(b. Ångermanland, Sweden, 6 March 1716; d. Turku, Finland, 16 November 1779)
The defeat of Charles XII of Sweden and Finland left the latter country open to a reign of Russian terror during which many people fled. Among them were Gabriel Kalm, curate of Korsnäs Chapel in Närpes parish, country of Ostrobothnia, and his wife Catharina Ross, who escaped to Sweden. Their son Pehr was born somewhere in the county of Ångermanland; the father died there and the widow returned to Finland after the Treaty of Nystad (1721). Pehr was educated at the Gymnasium in Vaasa and matriculated (1735) at the University of Åbo (founded by Queen Christina in 1640 as Åbo Academy and shifted to Helsinki when Åbo [Finnish Turku] was destroyed by fire in 1827).
The poor but gifted and well–connected boy found influential supporters among the university professors, including the professor of physics Johan Browallius and Carl Fredrik Mennander, both later to become bishops. The vice-president of the Åbo Law Court, Baron Bielke, then took him to his estate, Löfstad, near Uppsala, where for seven years Kalm served as superintendent of his experimental plantation. Bielke introduced him to his rich library of natural history and to his famous friend Linnaeus, under whose guidance Kalm completed his studies at the University of Uppsala. Bielke sent him on botanical expeditions to the south of Sweden and to Finland, and took him as a companion on a journey to St. Petersburg and Moscow. Kalm became a learned and well-trained naturalist in the pattern of his great teacher and in 1747 was named professor oeconomiae (“economy” here meant the utilitarian aspects of natural science) at the University of Åbo.
The great event in his life was his journey, sponsored by the Royal Swedish Academy of Sciences, to North America and Canada to discover useful plants capable of withstanding the Scandinavian climate. Kalm landed in Philadelphia in September 1748. Benjamin Franklin and two correspondents of Linnaeus, John Bartram and Cadwallader Colden, the latter lieutenant-governor of the New York colony, became helpful friends. Both of them were keen botanists admired by Kalm and Linnaeus. When this part of the country had been explored, Kalm departed in May 1749 for New York, Albany, Lake Champlain, and Canada, where French officials received him in princely fashion and paid his traveling expenses within the colony. He returned to Philadelphia in October. A second journey to Canada was undertaken in 1750 (the diary from which has been lost). In February 1751 Kalm left Philadelphia for Stockholm going thence to Åbo, where he remained for the rest of his life.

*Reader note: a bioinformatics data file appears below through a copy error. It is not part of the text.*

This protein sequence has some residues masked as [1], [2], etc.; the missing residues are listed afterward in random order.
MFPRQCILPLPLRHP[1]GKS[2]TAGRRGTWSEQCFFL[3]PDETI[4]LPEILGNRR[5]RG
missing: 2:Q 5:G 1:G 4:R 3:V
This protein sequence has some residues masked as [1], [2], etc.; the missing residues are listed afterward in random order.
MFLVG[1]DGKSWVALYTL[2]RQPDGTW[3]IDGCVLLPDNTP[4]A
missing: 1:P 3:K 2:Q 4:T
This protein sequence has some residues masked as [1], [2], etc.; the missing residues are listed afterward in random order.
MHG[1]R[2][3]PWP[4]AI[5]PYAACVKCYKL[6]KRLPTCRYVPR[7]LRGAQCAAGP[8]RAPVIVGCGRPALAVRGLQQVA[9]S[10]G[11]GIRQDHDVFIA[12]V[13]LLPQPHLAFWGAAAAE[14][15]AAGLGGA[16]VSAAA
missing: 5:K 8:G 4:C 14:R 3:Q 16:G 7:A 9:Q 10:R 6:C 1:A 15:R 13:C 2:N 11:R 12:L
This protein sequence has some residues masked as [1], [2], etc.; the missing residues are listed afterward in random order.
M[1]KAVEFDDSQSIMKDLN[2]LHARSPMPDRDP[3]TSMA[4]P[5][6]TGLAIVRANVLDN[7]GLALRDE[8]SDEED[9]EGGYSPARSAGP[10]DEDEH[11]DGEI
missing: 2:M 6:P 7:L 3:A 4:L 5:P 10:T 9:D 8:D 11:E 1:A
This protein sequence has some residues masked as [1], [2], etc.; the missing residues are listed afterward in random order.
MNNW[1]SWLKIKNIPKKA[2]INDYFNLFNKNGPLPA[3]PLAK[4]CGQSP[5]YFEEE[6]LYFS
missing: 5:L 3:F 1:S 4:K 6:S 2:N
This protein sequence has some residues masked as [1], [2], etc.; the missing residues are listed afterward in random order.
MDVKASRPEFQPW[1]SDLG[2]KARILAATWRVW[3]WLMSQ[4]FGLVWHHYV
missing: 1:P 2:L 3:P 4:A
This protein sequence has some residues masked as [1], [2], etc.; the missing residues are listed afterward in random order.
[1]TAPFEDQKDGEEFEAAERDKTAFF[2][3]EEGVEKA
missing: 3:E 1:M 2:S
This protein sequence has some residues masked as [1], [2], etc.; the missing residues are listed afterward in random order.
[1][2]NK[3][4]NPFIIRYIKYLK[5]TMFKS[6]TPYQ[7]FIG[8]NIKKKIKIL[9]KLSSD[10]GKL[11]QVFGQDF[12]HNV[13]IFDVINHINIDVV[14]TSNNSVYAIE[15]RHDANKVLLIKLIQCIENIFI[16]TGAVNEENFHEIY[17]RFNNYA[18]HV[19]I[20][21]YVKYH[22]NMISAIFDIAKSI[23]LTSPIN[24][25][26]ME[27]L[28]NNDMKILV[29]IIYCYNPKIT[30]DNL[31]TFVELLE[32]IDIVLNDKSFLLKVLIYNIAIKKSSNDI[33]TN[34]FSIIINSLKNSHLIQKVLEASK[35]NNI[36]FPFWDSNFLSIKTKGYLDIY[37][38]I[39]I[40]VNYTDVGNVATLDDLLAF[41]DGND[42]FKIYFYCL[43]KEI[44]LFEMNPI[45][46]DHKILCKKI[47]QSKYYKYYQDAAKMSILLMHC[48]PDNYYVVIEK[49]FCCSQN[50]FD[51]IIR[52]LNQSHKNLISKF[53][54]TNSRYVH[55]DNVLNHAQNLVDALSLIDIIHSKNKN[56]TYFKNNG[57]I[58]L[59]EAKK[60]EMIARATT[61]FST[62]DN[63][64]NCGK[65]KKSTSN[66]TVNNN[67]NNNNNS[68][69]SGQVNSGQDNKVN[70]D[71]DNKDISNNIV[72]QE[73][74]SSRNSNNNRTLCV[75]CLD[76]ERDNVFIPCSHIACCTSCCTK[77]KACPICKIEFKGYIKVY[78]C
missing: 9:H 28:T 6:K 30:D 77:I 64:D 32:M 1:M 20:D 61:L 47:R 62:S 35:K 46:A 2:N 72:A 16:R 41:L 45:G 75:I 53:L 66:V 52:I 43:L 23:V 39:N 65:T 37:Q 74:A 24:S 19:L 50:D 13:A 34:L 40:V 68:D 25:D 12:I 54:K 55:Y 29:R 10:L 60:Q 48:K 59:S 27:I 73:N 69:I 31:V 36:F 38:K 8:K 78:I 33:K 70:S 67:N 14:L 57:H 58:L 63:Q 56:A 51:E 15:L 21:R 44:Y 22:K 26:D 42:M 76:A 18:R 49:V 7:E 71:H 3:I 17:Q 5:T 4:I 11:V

Kalm’s biographer, the eminent Swedish botanist Carl Skottsberg, calls him a descriptive naturalist of the first rank, cautious, penetrating, and precise as an observer. In the Species plantarum of Linnaeus, Kalm was cited for ninety species, sixty of them new. The mountain laurel genus Kalmia was named for him. Extreme utilitarian that he was, at Åbo Kalm spent his time trying to grow economically useful plants.
Kalm’s description of his American journey does not constitute a complete picture, but what remains is important enough to make it an informative source on eighteenth-century American colonial life, customs, agriculture, politics (Kalm predicted American independence), and Indian tribes. Kalm’s diary (5 October 1747–31 December 1749), from which he selected material for the three volumes published in his lifetime, was discovered by Georg Schauman, chief librarian in the university library at Helsinki, and the Society for Swedish Literature in Finland has included part of it in its republication of Kalm’s book on North America. To posterity, the diary itself is the most interesting part of his writings because of its wealth of cultural and ethnographic detail, and also because of the reliability of the observer. Kalm’s contemporaries had little interest in these aspects of the journey.
Peter Kalm’s Travels in North America, Adolph Benson, ed., 2 vols. (New York, 1937). The Swedish original, Fredrik Elfving and Georg Schauman, eds., 4 vols., appears in the series Skrifter Utgivna av Svenska Litteratursällskapet i Finland: I as vol. LXVI (Helsinki, 1904); II as vol. XCIII (Henlsinki, 1910); III as vol. CXX (Helsinki, 1915); and IV (from the diary), as vol. CCX (Helsinki, 1929). The first complete publication of the diary has now begun. Vol. I (M. Kerkkonen, ed.) has appeared as vol. CDX̀IX (Helsinki, 1966) in the Skrifter series. This covers his stay in England en route to America.
See also Carl Skottsberg, “Pehr Kalm” in Kungliga Svenska vetenskapsakademiens levnadsteckningar, no. 139 (Stockholm and Uppsala, 1951), pp. 221–503.
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